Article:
In this interview, Greg Thielmann, a former director of the Strategic, Proliferation and Military Affairs Office at the State Department's Intelligence Bureau, accuses the White House of "systematic, across-the-board exaggeration" of intelligence as it made its case that Saddam Hussein posed an imminent threat to the U.S. Thielmann, who left his job in September 2002, also contends that much of the intelligence about Iraqi weapons of mass destruction was entirely politicized. "Senior officials made statements which I can only describe as dishonest," he says. "They were distorting some of the information that we provided to make it seem more alarmist and more dangerous." This interview was conducted on Aug.12, 2003.

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edward walker
Walker is the president of the Middle East Institute. He has served as assistant secretary of state for Near Eastern Affairs in the Clinton administration, as well as ambassador to Israel and Egypt. He helped the State Department organize the Future of Iraq Project, a series of meetings between the U.S. government and Iraqi opposition leaders that planned for the postwar period. In the years before the war, he also facilitated contact between Ahmad Chalabi of the Iraqi National Congress and the U.S. government. In this interview with FRONTLINE, conducted on July 11, 2003, Walker explains the relationships between the Bush administration and the various Iraqi opposition groups and details the interagency disagreements over reconstruction planning.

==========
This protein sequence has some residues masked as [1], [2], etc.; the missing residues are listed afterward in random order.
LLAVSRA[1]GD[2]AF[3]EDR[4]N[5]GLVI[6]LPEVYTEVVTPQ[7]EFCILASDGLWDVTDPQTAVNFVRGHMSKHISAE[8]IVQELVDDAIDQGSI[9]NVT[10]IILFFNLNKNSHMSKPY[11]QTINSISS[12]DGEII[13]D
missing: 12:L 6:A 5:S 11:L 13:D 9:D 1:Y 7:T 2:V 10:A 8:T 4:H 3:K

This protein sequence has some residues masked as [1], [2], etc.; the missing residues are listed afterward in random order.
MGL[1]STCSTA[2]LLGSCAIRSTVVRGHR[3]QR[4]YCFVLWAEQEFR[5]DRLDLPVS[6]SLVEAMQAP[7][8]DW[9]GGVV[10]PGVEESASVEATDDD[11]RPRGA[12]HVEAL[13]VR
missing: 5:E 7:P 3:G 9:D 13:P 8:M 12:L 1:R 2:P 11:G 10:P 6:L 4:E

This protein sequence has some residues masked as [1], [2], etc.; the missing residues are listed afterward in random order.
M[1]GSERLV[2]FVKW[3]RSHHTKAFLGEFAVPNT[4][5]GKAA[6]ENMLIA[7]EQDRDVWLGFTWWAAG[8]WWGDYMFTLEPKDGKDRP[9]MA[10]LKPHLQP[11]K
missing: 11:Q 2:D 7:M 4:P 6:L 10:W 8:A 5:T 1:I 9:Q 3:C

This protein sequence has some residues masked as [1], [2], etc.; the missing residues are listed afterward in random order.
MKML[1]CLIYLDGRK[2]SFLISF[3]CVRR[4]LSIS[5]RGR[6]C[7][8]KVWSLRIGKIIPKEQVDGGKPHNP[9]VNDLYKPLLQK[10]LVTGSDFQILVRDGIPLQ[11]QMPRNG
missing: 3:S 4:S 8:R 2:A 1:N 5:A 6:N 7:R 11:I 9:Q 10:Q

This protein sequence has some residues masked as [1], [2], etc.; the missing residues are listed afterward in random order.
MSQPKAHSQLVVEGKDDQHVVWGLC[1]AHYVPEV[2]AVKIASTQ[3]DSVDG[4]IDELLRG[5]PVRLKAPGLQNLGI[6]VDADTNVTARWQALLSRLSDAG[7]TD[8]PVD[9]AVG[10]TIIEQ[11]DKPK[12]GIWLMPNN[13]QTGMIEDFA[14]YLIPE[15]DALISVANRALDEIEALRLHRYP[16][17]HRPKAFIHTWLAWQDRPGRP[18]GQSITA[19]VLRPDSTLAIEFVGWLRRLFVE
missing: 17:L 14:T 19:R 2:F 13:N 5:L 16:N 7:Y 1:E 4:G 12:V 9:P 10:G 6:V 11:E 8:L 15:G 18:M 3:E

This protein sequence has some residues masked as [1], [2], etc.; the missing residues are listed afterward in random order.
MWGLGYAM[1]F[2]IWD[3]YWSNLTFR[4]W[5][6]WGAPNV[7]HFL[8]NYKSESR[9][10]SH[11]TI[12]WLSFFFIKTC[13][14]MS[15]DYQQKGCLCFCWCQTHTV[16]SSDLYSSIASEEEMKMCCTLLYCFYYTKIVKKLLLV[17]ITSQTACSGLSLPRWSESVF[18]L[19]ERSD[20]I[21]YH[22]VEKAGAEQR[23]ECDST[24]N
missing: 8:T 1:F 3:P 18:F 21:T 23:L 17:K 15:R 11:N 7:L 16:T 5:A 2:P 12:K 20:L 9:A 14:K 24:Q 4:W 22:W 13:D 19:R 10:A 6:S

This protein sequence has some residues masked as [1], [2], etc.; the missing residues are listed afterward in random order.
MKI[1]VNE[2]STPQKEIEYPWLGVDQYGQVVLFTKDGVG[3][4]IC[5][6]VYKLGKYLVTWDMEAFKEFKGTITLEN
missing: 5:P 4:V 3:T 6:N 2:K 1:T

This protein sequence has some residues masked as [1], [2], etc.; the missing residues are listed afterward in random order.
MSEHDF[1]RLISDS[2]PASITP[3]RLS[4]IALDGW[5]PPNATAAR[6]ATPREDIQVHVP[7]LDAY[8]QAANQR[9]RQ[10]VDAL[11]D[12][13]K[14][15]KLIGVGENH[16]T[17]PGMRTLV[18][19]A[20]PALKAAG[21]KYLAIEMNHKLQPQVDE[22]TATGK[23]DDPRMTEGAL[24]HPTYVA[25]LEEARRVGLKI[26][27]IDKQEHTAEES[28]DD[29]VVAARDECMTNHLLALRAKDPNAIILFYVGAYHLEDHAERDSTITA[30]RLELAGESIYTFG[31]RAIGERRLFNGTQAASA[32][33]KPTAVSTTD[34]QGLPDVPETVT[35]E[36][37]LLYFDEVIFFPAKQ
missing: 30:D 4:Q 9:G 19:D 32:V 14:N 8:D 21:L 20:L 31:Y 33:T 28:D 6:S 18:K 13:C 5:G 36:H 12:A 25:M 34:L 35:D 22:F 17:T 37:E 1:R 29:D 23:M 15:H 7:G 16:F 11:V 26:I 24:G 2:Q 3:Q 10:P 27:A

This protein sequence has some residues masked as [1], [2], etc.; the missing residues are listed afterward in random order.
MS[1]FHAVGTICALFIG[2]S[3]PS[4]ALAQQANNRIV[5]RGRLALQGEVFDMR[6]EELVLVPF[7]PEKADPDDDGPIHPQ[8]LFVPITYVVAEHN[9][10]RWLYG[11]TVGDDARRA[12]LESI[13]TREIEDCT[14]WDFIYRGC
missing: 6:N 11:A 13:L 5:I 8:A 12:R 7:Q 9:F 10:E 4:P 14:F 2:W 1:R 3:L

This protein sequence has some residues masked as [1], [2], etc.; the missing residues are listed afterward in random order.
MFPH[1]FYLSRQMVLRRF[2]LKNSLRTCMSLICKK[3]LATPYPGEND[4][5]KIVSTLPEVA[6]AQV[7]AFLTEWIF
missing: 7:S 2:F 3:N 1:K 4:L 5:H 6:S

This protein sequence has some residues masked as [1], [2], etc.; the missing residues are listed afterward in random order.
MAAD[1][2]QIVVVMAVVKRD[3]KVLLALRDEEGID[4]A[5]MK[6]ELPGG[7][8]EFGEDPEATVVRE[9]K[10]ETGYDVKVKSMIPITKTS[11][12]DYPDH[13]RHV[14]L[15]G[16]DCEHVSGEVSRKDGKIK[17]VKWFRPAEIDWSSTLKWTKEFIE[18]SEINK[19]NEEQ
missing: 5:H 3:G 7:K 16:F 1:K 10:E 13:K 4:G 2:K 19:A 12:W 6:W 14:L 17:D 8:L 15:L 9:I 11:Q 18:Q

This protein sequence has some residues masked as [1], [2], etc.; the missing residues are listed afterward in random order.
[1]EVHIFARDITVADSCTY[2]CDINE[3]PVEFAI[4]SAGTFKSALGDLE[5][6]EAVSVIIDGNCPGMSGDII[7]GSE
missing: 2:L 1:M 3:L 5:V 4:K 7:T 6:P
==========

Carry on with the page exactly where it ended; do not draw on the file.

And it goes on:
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joseph c. wilson
In 2002, Wilson, a retired ambassador and former director of Africa policy for the National Security Council, traveled to Africa to look into reports that Iraq had tried to purchase uranium from Niger. His conclusion: the accusations were bogus. But when President Bush stated in his 2003 State of the Union Address that Iraq had tried to purchase nuclear material from Africa, Wilson wrote an op-ed article in The New York Times accusing the Bush administration of twisting intelligence about Saddam Hussein's weapons programs to justify an invasion of Iraq. The article caused the administration to back away from its original claims. "The intelligence was manipulated and twisted to support a political goal that had already been established," he tells FRONTLINE. This interview was conducted on Aug. 12, 2003.


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posted october 9, 2003